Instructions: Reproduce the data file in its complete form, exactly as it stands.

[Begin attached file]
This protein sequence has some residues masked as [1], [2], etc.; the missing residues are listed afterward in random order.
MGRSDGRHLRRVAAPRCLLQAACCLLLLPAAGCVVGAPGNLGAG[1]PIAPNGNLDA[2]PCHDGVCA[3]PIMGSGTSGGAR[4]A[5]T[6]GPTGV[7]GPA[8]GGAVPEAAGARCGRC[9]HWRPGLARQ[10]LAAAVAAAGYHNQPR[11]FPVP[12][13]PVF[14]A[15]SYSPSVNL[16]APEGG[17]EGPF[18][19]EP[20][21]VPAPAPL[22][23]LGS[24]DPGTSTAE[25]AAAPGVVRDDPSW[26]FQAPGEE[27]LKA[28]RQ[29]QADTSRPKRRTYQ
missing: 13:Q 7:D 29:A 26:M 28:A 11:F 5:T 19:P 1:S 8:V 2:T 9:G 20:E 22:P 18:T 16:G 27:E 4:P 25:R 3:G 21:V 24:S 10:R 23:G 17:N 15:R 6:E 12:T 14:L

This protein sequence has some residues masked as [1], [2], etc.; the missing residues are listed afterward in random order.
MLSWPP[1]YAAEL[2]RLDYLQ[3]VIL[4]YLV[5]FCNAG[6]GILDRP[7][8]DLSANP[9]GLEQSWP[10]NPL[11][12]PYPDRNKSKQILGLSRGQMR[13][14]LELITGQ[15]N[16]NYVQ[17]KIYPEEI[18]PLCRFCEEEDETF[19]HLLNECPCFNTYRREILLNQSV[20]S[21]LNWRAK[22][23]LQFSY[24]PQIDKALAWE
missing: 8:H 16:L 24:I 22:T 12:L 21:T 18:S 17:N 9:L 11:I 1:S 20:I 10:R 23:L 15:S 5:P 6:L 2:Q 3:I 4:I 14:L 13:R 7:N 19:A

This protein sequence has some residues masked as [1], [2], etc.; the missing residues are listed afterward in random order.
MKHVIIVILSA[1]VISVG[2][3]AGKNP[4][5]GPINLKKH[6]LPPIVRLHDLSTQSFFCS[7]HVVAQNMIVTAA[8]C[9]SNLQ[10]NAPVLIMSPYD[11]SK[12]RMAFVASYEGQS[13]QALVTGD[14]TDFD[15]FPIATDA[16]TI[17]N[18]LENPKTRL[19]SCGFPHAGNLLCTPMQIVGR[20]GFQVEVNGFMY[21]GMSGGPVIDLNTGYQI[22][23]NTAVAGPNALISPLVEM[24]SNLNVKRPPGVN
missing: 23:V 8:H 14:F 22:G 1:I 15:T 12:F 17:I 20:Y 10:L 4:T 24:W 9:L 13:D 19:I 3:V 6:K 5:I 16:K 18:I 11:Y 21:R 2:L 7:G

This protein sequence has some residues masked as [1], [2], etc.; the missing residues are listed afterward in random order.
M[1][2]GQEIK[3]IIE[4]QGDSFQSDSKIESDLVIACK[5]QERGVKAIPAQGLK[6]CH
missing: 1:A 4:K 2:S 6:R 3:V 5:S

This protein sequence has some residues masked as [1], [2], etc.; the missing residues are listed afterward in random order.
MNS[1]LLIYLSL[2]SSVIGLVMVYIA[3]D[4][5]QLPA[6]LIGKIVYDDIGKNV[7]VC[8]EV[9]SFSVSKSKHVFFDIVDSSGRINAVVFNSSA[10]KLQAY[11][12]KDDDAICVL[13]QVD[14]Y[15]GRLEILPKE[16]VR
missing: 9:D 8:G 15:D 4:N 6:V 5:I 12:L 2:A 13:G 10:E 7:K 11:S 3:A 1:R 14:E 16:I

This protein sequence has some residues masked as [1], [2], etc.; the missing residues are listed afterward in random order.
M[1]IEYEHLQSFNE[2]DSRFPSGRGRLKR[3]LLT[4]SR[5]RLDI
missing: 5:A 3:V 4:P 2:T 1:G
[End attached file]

This protein sequence has some residues masked as [1], [2], etc.; the missing residues are listed afterward in random order.
MGRSDGRHLRRVAAPRCLLQAACCLLLLPAAGCVVGAPGNLGAG[1]PIAPNGNLDA[2]PCHDGVCA[3]PIMGSGTSGGAR[4]A[5]T[6]GPTGV[7]GPA[8]GGAVPEAAGARCGRC[9]HWRPGLARQ[10]LAAAVAAAGYHNQPR[11]FPVP[12][13]PVF[14]A[15]SYSPSVNL[16]APEGG[17]EGPF[18][19]EP[20][21]VPAPAPL[22][23]LGS[24]DPGTSTAE[25]AAAPGVVRDDPSW[26]FQAPGEE[27]LKA[28]RQ[29]QADTSRPKRRTYQ
missing: 13:Q 7:D 29:A 26:M 28:A 11:F 5:T 19:P 1:S 8:V 2:T 9:G 20:E 22:P 18:T 16:G 27:E 4:P 25:R 3:G 21:V 24:S 10:R 23:G 17:N 15:R 6:E 12:T 14:L

This protein sequence has some residues masked as [1], [2], etc.; the missing residues are listed afterward in random order.
MLSWPP[1]YAAEL[2]RLDYLQ[3]VIL[4]YLV[5]FCNAG[6]GILDRP[7][8]DLSANP[9]GLEQSWP[10]NPL[11][12]PYPDRNKSKQILGLSRGQMR[13][14]LELITGQ[15]N[16]NYVQ[17]KIYPEEI[18]PLCRFCEEEDETF[19]HLLNECPCFNTYRREILLNQSV[20]S[21]LNWRAK[22][23]LQFSY[24]PQIDKALAWE
missing: 8:H 16:L 24:I 22:T 12:L 21:T 18:S 17:N 9:L 11:I 1:S 20:I 10:R 23:L 15:S 5:P 6:L 2:Q 3:I 4:I 14:L 13:R 7:N 19:A

This protein sequence has some residues masked as [1], [2], etc.; the missing residues are listed afterward in random order.
MKHVIIVILSA[1]VISVG[2][3]AGKNP[4][5]GPINLKKH[6]LPPIVRLHDLSTQSFFCS[7]HVVAQNMIVTAA[8]C[9]SNLQ[10]NAPVLIMSPYD[11]SK[12]RMAFVASYEGQS[13]QALVTGD[14]TDFD[15]FPIATDA[16]TI[17]N[18]LENPKTRL[19]SCGFPHAGNLLCTPMQIVGR[20]GFQVEVNGFMY[21]GMSGGPVIDLNTGYQI[22][23]NTAVAGPNALISPLVEM[24]SNLNVKRPPGVN
missing: 23:V 8:H 14:F 22:G 1:I 15:T 12:F 17:I 20:Y 10:L 4:T 24:W 9:L 13:D 19:I 3:V 6:K 5:I 16:K 18:I 11:Y 21:R 2:L 7:G

This protein sequence has some residues masked as [1], [2], etc.; the missing residues are listed afterward in random order.
M[1][2]GQEIK[3]IIE[4]QGDSFQSDSKIESDLVIACK[5]QERGVKAIPAQGLK[6]CH
missing: 1:A 4:K 2:S 6:R 3:V 5:S

This protein sequence has some residues masked as [1], [2], etc.; the missing residues are listed afterward in random order.
MNS[1]LLIYLSL[2]SSVIGLVMVYIA[3]D[4][5]QLPA[6]LIGKIVYDDIGKNV[7]VC[8]EV[9]SFSVSKSKHVFFDIVDSSGRINAVVFNSSA[10]KLQAY[11][12]KDDDAICVL[13]QVD[14]Y[15]GRLEILPKE[16]VR
missing: 9:D 8:G 15:D 4:N 6:V 5:I 12:L 2:A 13:G 10:E 7:K 11:S 3:A 1:R 14:E 16:I

This protein sequence has some residues masked as [1], [2], etc.; the missing residues are listed afterward in random order.
M[1]IEYEHLQSFNE[2]DSRFPSGRGRLKR[3]LLT[4]SR[5]RLDI
missing: 5:A 3:V 4:P 2:T 1:G